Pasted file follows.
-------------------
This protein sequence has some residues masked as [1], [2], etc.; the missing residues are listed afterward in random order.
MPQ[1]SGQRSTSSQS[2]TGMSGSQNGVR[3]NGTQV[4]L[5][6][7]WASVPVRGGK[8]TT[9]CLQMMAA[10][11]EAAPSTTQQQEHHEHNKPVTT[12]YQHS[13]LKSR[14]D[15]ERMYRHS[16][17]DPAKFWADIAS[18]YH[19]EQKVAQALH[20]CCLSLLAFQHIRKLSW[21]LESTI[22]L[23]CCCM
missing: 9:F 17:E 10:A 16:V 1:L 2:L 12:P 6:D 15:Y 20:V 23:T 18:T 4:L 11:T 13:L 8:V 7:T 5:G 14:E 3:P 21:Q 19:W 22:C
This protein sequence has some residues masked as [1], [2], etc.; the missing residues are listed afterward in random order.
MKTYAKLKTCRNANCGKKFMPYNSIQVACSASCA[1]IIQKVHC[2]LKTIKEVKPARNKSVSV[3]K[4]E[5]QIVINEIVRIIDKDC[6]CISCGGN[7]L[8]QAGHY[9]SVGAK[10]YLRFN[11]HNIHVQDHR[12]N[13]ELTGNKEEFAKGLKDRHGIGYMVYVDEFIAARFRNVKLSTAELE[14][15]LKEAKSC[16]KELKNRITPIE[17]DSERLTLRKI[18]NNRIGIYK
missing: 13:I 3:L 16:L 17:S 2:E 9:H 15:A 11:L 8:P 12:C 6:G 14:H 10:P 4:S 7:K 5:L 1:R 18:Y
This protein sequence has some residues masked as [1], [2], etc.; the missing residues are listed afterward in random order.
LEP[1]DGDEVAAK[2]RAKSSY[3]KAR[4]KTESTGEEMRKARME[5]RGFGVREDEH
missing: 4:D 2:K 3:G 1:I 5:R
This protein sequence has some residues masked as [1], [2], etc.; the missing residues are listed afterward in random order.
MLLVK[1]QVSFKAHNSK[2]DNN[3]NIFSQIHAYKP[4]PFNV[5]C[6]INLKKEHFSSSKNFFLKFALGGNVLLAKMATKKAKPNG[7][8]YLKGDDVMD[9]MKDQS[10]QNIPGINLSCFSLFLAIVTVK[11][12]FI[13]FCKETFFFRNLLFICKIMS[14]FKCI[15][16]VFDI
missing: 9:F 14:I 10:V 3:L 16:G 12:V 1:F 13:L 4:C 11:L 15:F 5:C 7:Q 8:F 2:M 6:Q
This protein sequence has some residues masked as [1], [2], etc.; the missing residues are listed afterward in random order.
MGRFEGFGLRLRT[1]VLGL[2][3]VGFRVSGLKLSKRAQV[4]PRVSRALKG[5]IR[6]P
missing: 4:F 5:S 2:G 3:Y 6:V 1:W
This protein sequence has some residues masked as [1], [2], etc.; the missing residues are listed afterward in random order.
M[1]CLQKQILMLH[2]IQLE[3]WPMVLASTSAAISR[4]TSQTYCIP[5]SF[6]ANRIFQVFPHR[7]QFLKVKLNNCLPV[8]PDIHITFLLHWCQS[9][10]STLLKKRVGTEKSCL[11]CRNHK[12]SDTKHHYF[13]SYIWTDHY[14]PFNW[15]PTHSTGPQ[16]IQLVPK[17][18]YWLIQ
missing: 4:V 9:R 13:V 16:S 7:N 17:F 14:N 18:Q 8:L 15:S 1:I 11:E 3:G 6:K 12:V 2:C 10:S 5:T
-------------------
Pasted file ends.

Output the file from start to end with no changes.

This protein sequence has some residues masked as [1], [2], etc.; the missing residues are listed afterward in random order.
MPQ[1]SGQRSTSSQS[2]TGMSGSQNGVR[3]NGTQV[4]L[5][6][7]WASVPVRGGK[8]TT[9]CLQMMAA[10][11]EAAPSTTQQQEHHEHNKPVTT[12]YQHS[13]LKSR[14]D[15]ERMYRHS[16][17]DPAKFWADIAS[18]YH[19]EQKVAQALH[20]CCLSLLAFQHIRKLSW[21]LESTI[22]L[23]CCCM
missing: 9:F 17:E 10:A 16:V 1:L 2:L 12:P 6:D 15:Y 20:V 23:T 18:T 4:L 11:T 13:L 8:V 7:T 5:G 14:E 3:P 21:Q 19:W 22:C
This protein sequence has some residues masked as [1], [2], etc.; the missing residues are listed afterward in random order.
MKTYAKLKTCRNANCGKKFMPYNSIQVACSASCA[1]IIQKVHC[2]LKTIKEVKPARNKSVSV[3]K[4]E[5]QIVINEIVRIIDKDC[6]CISCGGN[7]L[8]QAGHY[9]SVGAK[10]YLRFN[11]HNIHVQDHR[12]N[13]ELTGNKEEFAKGLKDRHGIGYMVYVDEFIAARFRNVKLSTAELE[14][15]LKEAKSC[16]KELKNRITPIE[17]DSERLTLRKI[18]NNRIGIYK
missing: 13:I 3:L 16:L 17:S 2:E 9:H 15:A 11:L 8:P 12:C 6:G 14:H 10:P 4:S 7:K 5:L 1:R 18:Y
This protein sequence has some residues masked as [1], [2], etc.; the missing residues are listed afterward in random order.
LEP[1]DGDEVAAK[2]RAKSSY[3]KAR[4]KTESTGEEMRKARME[5]RGFGVREDEH
missing: 4:D 2:K 3:G 1:I 5:R
This protein sequence has some residues masked as [1], [2], etc.; the missing residues are listed afterward in random order.
MLLVK[1]QVSFKAHNSK[2]DNN[3]NIFSQIHAYKP[4]PFNV[5]C[6]INLKKEHFSSSKNFFLKFALGGNVLLAKMATKKAKPNG[7][8]YLKGDDVMD[9]MKDQS[10]QNIPGINLSCFSLFLAIVTVK[11][12]FI[13]FCKETFFFRNLLFICKIMS[14]FKCI[15][16]VFDI
missing: 9:F 14:I 10:V 3:L 16:G 12:V 1:F 13:L 4:C 11:L 15:F 5:C 7:Q 8:F 2:M 6:Q
This protein sequence has some residues masked as [1], [2], etc.; the missing residues are listed afterward in random order.
MGRFEGFGLRLRT[1]VLGL[2][3]VGFRVSGLKLSKRAQV[4]PRVSRALKG[5]IR[6]P
missing: 4:F 5:S 2:G 3:Y 6:V 1:W
This protein sequence has some residues masked as [1], [2], etc.; the missing residues are listed afterward in random order.
M[1]CLQKQILMLH[2]IQLE[3]WPMVLASTSAAISR[4]TSQTYCIP[5]SF[6]ANRIFQVFPHR[7]QFLKVKLNNCLPV[8]PDIHITFLLHWCQS[9][10]STLLKKRVGTEKSCL[11]CRNHK[12]SDTKHHYF[13]SYIWTDHY[14]PFNW[15]PTHSTGPQ[16]IQLVPK[17][18]YWLIQ
missing: 4:V 9:R 13:V 16:S 7:N 17:F 14:N 18:Q 8:L 15:S 1:I 11:E 3:G 6:K 12:V 2:C 10:S 5:T